So after taking a quick look at the parts and accessories included in the package, it was time to examine the enclosure itself. On the backside of the enclosure were a power switch, two Firewire ports, a USB port, and a DC power port. Through the use of two Firewire ports, the possibility to daisy chain up to three of these drives together by plugging one drive enclosure directly into the next drive is provided. We won’t be testing this feature however since we only have one enclosure available today. On the front of the drive, there were five LED’s for indicating power status and drive load. These LEDs are blue and red.
After looking at all the parts and accessories, we started examining the enclosure itself. The body of the enclosure was constructed entirely out of plastic, which was rather disappointing. The quality of the plastic was a bit questionable since it was thin and easily could bend without much force. Normally we wouldn’t mention how to take apart the enclosure but on this particular enclosure, it's probably worth mentioning. First, we unscrewed the two small screws that were located in the base of the two feet of the enclosure. This allowed us the removed the feet. That was pretty simple, but the hard part was yet to come. After the feet were removed we were left wondering how exactly this thing opened. Did it slide open? We tried sliding it in all four directions but none had worked. Then we tried prying it open but the latches wouldn’t release and we were afraid of damaging the flimsy plastic casing. After a little bit of work, we just decided to give it a good hard pull. There was a big snapping sound when it came apart. We thought something had been damaged, but luckily, everything was fine. Inside the enclosure, we found a small 40mm fan and the external IDE interface board. Air flow is critical in external drives so the 40mm fan was a good idea, but we were a bit skeptical of its effectiveness in real world usage. It would be interesting to see Ultra Products implement some additional cooling capabilities, such as implementing Heatlane technology to help in dissipating the heat away from the drive while not adding any noise. Unfortunately, there doesn't appear to be much shock protection to prevent the hard drive from being jarred when transporting.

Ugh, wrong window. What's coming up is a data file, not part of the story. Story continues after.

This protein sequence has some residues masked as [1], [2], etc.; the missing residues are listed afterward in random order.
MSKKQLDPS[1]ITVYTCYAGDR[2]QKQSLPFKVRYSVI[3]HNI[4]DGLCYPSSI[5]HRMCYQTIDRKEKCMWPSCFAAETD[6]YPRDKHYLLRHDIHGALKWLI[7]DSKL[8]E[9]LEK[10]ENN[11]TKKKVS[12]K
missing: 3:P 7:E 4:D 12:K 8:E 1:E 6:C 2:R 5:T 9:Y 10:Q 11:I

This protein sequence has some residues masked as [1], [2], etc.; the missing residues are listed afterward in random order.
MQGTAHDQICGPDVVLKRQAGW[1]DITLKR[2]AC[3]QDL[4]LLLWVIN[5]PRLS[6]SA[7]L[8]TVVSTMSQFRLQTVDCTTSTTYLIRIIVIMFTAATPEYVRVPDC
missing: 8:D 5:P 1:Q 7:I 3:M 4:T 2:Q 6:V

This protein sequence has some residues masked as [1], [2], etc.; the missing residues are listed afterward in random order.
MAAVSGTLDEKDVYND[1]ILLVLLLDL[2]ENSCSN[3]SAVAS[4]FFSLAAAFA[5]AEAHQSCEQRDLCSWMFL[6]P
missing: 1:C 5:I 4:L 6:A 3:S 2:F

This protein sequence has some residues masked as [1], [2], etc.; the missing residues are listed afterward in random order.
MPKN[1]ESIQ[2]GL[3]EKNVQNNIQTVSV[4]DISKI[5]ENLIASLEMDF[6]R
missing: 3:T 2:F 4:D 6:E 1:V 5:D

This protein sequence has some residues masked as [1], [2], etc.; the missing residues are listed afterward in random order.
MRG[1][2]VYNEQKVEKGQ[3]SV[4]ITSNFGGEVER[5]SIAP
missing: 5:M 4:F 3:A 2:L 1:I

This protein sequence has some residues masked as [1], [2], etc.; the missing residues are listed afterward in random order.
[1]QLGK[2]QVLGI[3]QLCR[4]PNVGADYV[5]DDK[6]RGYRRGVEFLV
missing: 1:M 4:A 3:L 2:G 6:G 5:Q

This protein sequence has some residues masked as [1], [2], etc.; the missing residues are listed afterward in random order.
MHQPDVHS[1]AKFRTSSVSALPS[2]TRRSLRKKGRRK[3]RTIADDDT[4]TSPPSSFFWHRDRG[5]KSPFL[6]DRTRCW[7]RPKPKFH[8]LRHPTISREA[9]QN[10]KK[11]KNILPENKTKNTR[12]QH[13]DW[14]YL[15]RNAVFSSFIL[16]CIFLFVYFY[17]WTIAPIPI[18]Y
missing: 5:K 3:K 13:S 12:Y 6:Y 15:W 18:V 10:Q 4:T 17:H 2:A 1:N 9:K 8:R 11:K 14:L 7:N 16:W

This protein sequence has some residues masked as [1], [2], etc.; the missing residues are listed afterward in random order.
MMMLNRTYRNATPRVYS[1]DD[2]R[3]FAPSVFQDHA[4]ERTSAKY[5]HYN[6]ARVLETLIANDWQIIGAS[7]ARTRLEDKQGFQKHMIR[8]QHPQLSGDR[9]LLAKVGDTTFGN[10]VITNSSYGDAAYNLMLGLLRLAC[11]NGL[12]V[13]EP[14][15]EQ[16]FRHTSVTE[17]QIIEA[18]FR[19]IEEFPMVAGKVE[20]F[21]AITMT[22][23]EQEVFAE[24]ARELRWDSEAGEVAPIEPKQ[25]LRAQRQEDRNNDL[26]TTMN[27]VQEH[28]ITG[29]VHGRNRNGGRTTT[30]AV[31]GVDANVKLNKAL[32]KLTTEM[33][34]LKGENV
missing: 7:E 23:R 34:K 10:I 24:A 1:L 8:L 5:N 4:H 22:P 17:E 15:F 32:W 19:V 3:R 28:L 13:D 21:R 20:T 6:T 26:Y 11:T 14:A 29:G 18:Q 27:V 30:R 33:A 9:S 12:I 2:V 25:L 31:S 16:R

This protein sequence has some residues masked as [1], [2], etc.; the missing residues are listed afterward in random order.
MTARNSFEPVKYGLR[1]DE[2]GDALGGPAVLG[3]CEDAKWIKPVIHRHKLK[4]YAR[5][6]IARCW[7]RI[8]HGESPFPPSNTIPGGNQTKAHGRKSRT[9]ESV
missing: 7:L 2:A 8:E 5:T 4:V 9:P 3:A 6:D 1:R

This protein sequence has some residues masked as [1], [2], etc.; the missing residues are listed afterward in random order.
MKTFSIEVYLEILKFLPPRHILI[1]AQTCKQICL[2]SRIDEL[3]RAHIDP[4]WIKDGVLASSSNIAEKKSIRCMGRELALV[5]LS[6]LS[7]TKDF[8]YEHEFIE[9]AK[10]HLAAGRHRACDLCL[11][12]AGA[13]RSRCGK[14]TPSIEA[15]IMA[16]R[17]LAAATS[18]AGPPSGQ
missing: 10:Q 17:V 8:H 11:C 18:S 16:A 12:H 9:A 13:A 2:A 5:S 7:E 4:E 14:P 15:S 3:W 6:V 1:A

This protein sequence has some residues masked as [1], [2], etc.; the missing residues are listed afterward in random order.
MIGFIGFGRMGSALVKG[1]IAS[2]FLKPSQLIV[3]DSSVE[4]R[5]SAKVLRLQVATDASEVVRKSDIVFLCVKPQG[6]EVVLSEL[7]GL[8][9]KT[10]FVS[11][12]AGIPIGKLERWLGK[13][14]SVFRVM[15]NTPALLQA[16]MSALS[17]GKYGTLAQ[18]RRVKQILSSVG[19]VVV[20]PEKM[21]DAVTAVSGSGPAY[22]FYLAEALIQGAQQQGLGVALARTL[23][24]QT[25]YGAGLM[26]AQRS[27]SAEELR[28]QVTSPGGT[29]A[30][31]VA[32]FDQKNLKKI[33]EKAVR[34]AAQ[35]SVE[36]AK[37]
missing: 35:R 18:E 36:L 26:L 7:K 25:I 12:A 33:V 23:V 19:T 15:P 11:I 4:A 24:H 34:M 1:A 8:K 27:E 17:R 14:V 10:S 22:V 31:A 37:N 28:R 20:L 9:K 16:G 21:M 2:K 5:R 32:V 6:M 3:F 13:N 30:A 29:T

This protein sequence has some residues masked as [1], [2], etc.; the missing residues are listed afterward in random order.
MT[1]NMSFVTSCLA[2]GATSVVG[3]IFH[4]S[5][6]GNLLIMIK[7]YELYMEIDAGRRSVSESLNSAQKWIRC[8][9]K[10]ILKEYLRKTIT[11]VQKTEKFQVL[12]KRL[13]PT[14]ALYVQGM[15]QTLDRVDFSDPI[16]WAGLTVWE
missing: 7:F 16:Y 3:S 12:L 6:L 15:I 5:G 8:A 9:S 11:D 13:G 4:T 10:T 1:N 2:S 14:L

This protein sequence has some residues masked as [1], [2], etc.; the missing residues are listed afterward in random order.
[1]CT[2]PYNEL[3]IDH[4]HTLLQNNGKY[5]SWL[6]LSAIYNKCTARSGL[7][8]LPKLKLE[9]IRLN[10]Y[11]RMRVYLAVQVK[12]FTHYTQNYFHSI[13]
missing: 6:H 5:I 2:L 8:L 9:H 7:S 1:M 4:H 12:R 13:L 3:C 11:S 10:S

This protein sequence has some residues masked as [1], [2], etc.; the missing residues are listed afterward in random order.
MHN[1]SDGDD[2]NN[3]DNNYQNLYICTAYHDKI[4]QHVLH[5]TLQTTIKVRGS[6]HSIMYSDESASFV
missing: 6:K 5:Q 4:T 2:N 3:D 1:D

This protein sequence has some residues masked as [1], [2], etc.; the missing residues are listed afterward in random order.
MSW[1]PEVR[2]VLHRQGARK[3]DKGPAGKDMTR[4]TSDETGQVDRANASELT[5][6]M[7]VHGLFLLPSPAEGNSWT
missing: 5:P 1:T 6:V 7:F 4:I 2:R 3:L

After we had the drive enclosure opened up, the installation of the drive was pretty standard. We simply had to attach the drive to the plastic supports and then connect the power and IDE cables to the drive. After that was done, we popped the cover back on and reattached the feet and everything was done. The drive we had installed inside of the Ultra Mini Portable Hard Drive Enclosure 3.5" was a Maxtor 7200RPM 160GB IDE hard drive. Our testbed in this instance was comprised of 1GB RAM, Athlon XP 2600+, and Abit NF7-S Revision 2 motherboard. Loaded on this system was FedoraCore3 with the 2.6.10-1.770 Linux kernel.
Although no support is stated on the Ultra Products website regarding Linux OS compatibility, we had no problems getting the drive to be automatically detected and running. To test the performance, we used the hdparm function (hdparm -t /dev/sdc) that indicates the speed of the drive with sustained sequential data reads under Linux. For accurate measurements when the Ultra Products drive enclosure was connected, we ran this benchmark three times. The USB2.0 hdparm benchmarks revealed 23.73, 23.69, and 23.70 MB/s. Although the average was only 23.71MB/s for USB, when we had tested the Firewire capabilities we experienced slightly higher rates in the area of 26-27MB/s.
This drive enclosure was not bad, but wasn't the best compared to other drive enclosures we've seen from Thermaltake, ByteCC, and CoolMax. The casing itself could be improved greatly if it were constructed out of metal instead of a cheaper plastic. At $59.99, this drive enclosure isn't cheap and there are better solutions available at much more reasonable prices. Although we didn't experience any heat related issues with this enclosure in our testing, we still would appreciate some additional cooling safeguards implemented, such as Heatlane technology. Ultra Products does offer a 2.5" drive enclosure version for only $29.99. Overall, the Ultra Products Mini Portable Hard Drive Enclosure 3.5" (ULT31310) is a reasonable external drive enclosure for use as a secondary drive.
· Fast performance
· USB and Firewire support
· Linux compatible
· LED status
· Daisy Chain capability
· Poor construction
· Somewhat expensive (~ $59.99)
· Not bootable
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Phoronix Product Rating: 7 / 10